Interesting Facts About The Mandarin Chinese Language

Every year on April 20th, the United Nations observes World Chinese Language Day. According to the UN, the goal of this celebration is “to promote equal usage of all six official languages within the Organization while also celebrating multilingualism and cultural diversity.” Let’s discover some interesting facts about the Mandarin Chinese language on this World Chinese Language Day!

 

1. On November 12, 2010, the inaugural Chinese Language Day was celebrated.

In 2011, the time was changed to April 20. This is due to the fact that April 20 honours the illustrious Chinese historian Cangjie and correlates with the “Rain of Millet” (Guyu) in the Chinese calendar. The Chinese characters are credited to Cangjie, and it is said that when he did so, “the deities and ghosts wailed and the heavens poured grain.” A grain crop called millet is consumed by people as nourishment.

 

2. Chinese writing dates back more than 3,000 years.

Over 3000 years ago, during the Shang Dynasty (c. 1600–1046 BC), China first recorded its history in writing. Chinese characters carved into “oracle bones” are the oldest Chinese characters that have been found. These bones, which were utilized for divination, were typically discovered on animal bones and turtle shells.

 

3. There are over 50,000 characters in Chinese writing.

The average Chinese dictionary has about 50,000 characters. However, up to 20,000 characters are listed as being in use in recent dictionaries. You need to know at least 8,000 Chinese characters in order to speak the language with ease and be an educated native Chinese. However, knowing between 2000 and 3000 words will be enough to read a newspaper.

 

4. About 1 billion individuals worldwide speak Mandarin Chinese.

1.3 billion people speak Chinese as their first language, and 917 million of those people speak Mandarin. As a result, it is among the most widely spoken languages worldwide. After this, you might want to enroll in a Mandarin class if you want to study a language that one in six people around the globe speaks.

 

5. China, Taiwan, Singapore, and Malaysia are the main countries that speak Mandarin Chinese.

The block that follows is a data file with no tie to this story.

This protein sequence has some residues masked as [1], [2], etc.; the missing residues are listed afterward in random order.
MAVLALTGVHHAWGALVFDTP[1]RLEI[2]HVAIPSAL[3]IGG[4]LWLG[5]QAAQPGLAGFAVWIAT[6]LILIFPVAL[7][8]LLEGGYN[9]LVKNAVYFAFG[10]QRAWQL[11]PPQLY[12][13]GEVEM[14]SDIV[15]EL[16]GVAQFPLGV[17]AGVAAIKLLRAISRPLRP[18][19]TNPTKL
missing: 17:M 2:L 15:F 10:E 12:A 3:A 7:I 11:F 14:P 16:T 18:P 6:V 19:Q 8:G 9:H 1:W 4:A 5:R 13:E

Mandarin is a language that is spoken outside of China in places like Taiwan, Singapore, and Malaysia. When the majority of hiring managers are looking for applicants who speak Mandarin to fill jobs in their companies, the ability to speak Mandarin becomes, up to a point, a contentious issue. That is how important this language can be for one’s professional career!

 

6. There is no alphabet in Mandarin Chinese.

There is no such thing as a Chinese alphabet, although the English language has 26 letters and the Cyrillic alphabet of Russia has 33. The only units of the Chinese language are characters, which are combined to form words. It is important to note that Chinese has extremely basic grammar. The language is gender neutral and neither singular nor plural are used.

 

7. Chinese characters come in two different varieties.

One is conventional, while the other is condensed. Communities in Taiwan, Macau, Hong Kong, and overseas Chinese employ traditional characters that need more strokes and take longer to write. China, meanwhile, employs streamlined characters.

 

8. The four tones of Mandarin Chinese.

One of the most challenging parts of studying Mandarin Chinese can be mastering the four Chinese tones. Why are there four different tones? It implies that there will be four distinct meanings for each word or syllable. For example, the term “ma” can be used to refer to a horse, a mother, hemp, or to reprimand. You should therefore use these tones with extreme caution.

 

9. The Portuguese gave us the word Mandarin.

The Portuguese word “mandarium” was created by using the Sanskrit word “mantra”. Mantra refers to a “counselor,” a supporter and advisor to the leader. In 1589, the English language formally acquired the Portuguese word “mandarium,” changing it to “mandarin.” Then, during that time, this phrase was used to describe Chinese officials.

10. In 1946, Chinese was recognized as a UN official language.

Did you know that the United Nations has six official languages? Arabic, English, French, Russian, Spanish, and Chinese are among them. However, the General Assembly only employed Chinese as a working language in 1973, while the UN Security Council only used it in 1974.

 

Interested to learn Mandarin? Get a flexible schedule with private lessons all customized to your learning needs. Get connected with top Mandarin tutors here today.

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